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What would rising interest rates mean to you? 

Provided by RBC Wealth Management
and Dave Dupont

Following the financial crisis of 2008, many investors rushed to the investment sidelines to avoid risk of any kind. While understandable given the market environment, those that chose to remain invested in the markets have been well rewarded as both bonds and stocks have posted strong performance numbers. Bonds, given their perceived level of safety and backstopped by the Federal Reserve’s long-term commitment to low rates, benefitted the most, with investors pouring billions into bonds and bond-based mutual funds.

Unfortunately, however, investors may have over-concentrated their portfolios with bonds and bond funds. As a result, they may not be in quite the safe position they had envisioned.

As you may already know, especially if you own bonds, interest rates and bond prices typically move in opposite directions. Consequently, if interest rates were to rise, the value of your bonds would fall, because no one would be willing to pay you the full face amount of your bonds when newer ones are being issued at higher rates.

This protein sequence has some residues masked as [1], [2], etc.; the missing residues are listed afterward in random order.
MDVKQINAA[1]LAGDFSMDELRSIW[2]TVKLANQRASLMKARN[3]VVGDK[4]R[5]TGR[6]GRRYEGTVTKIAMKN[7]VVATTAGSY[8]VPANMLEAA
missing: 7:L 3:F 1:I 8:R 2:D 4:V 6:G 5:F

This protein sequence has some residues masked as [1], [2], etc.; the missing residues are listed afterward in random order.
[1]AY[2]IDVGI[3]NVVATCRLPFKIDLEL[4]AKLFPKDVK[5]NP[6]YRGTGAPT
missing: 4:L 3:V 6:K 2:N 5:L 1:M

You have likely seen the value of your bond portfolio change recently as market conditions have become more volatile due to the growing debate over the next course of federal action. The Federal Reserve is actively working to keep short-term rates low. But the Fed has much less control over long-term rates — and these rates have far more room to move up than down. With the U.S. economy showing signs of recovery and the Fed beginning to discuss a “tapering,” or reduction in their monthly stimulus efforts, expectations are high that rates could begin to rise in coming months.

What should you do?

Review your portfolio. If you have taken on too much credit or interest rate risk, you may want to consider making some adjustments, as these bonds are likely to be much more subject to volatile price swings from changes in interest rates.

Build a bond ladder, or restructure an existing ladder. A bond ladder may prove beneficial to you in all interest-rate environments.

It can be unsettling to look at your investment statement and discover that the value of your bonds has fallen. But, as we’ve seen, you do have methods of coping with rising rates and falling bond prices — we encourage you to be proactive, consider your options carefully and make those moves that can help you continue making progress toward your financial goals.

This article is provided by Dave Dupont, a Financial Advisor at RBC Wealth Management. RBC Wealth Management does not endorse this organization or publication.

RBC Wealth Management, a division of RBC Capital Markets LLC, Member NYSE/FINRA/SIPC

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